The discount factor being used is often the weighted average cost of capital (both equity and debt). The discounted cash flows can be compared with the current cost of the investment to see if the investment opportunity is a good one. In theory, the cash flow-based valuation methods are good as they look at the future and look at the free cash that is being generated. A disadvantage is, like many methods, that the valuation depends on the data inserted in the model and the accuracy of the numbers which is mostly only known with hindsight.
There are several other valuation methods, but many are related to the ones mentioned above. The economic value analysis is another valuation model that can be used. This methodology compares the value at two different periods in time and looks at the difference to explain which value has been added by the management.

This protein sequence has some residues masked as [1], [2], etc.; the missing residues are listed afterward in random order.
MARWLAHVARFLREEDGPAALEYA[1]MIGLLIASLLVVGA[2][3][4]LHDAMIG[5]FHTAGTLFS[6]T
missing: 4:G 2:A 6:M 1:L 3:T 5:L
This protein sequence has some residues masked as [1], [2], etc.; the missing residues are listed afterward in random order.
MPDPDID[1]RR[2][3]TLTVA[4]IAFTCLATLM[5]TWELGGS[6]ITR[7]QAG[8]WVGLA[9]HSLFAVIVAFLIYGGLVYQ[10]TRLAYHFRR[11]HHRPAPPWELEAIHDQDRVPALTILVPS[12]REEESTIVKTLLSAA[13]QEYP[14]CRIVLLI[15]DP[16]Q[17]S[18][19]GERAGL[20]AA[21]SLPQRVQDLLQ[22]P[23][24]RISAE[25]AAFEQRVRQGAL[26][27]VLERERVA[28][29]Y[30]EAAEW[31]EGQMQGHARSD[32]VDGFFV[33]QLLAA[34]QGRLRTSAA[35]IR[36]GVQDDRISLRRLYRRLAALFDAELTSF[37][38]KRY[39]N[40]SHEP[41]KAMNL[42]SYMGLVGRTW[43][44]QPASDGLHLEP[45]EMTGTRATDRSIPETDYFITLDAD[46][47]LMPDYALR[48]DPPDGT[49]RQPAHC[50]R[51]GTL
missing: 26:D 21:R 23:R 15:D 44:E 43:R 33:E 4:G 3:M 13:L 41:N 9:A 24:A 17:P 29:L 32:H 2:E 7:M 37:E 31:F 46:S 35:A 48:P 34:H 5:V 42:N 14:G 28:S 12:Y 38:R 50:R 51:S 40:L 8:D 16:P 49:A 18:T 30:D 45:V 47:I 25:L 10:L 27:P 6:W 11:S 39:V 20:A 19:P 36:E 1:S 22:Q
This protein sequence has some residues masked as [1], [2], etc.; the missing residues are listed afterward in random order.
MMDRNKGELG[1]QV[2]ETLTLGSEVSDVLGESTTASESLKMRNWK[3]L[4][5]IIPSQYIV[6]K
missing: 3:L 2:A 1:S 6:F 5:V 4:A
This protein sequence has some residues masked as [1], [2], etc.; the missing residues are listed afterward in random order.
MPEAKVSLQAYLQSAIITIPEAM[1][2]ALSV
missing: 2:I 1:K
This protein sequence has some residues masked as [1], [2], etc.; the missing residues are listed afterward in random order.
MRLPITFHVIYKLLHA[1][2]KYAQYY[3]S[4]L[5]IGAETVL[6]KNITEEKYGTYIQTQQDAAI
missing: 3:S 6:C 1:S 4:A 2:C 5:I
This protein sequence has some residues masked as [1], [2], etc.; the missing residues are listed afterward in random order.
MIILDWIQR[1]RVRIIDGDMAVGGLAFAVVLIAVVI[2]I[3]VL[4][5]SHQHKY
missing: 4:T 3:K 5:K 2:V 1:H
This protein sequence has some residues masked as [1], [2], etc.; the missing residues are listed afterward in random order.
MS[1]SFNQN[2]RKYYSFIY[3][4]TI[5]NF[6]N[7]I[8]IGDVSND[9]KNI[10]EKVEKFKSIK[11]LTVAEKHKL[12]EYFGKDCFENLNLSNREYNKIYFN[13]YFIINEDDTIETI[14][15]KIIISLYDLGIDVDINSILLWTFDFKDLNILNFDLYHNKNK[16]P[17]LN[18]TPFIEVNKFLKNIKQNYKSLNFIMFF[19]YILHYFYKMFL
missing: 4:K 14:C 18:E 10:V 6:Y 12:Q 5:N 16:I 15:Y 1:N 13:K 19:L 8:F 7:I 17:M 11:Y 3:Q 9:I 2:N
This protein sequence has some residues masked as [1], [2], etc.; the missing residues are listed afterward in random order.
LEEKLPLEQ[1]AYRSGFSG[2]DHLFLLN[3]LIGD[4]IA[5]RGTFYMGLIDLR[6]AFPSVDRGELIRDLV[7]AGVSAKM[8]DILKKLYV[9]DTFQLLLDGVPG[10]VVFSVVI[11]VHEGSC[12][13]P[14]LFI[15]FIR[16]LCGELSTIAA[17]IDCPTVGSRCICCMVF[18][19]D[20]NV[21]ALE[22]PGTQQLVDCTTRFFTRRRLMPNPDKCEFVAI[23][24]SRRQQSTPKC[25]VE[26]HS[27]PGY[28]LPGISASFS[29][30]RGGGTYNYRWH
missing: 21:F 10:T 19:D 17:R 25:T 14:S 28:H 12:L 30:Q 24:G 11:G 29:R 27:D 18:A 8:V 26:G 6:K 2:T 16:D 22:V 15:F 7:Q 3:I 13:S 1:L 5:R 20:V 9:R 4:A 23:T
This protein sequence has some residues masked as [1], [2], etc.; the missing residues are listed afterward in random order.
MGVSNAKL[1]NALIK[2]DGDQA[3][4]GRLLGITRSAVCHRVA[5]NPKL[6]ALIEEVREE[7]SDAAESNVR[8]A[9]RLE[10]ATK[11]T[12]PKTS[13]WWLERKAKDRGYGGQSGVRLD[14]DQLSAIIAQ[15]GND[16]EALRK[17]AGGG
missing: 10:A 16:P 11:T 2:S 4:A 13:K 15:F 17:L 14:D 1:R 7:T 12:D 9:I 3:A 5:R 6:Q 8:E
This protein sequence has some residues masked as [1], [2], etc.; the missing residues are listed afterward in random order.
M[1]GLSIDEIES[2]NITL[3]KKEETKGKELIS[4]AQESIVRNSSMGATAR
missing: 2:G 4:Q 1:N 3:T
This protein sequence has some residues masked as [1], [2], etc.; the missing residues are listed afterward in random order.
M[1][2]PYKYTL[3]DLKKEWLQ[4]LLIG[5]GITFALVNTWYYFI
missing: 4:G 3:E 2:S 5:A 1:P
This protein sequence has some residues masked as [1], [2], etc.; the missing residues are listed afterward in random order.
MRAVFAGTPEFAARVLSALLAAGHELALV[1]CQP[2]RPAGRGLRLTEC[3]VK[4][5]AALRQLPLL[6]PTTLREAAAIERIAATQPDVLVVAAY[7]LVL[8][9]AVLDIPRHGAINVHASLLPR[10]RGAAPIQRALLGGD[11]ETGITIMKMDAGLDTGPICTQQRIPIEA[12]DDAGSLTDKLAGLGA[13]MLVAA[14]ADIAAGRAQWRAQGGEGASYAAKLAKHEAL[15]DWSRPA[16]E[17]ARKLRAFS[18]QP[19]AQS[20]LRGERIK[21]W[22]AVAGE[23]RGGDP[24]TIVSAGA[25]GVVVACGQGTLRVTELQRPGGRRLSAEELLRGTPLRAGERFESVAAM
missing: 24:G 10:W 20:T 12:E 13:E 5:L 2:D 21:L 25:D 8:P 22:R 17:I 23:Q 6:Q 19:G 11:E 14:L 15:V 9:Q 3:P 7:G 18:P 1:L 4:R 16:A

Real options analysis is another valuation method. This relies on cash flows but is grounded in option-pricing models instead of DCF models. Real options analysis is hardly ever used to value an entire company. This valuation method proves useful when a company has investment opportunities that have option-like features. These option-like features are usually difficult, if not impossible, to capture using DCF models
We have advisors that speak your native language and have experience with optimizing companies for a business sale. We are happy to share this knowledge and give you some free advice on what to consider when optimizing your company for a business sale. Do you want to get support in increasing the value of your company today? Feel free to contact us.
Valuations are a small but important part of the M&A process, perhaps you would like to see the whole perspective? The pages below can give you better insight and can direct you to other in-depth information.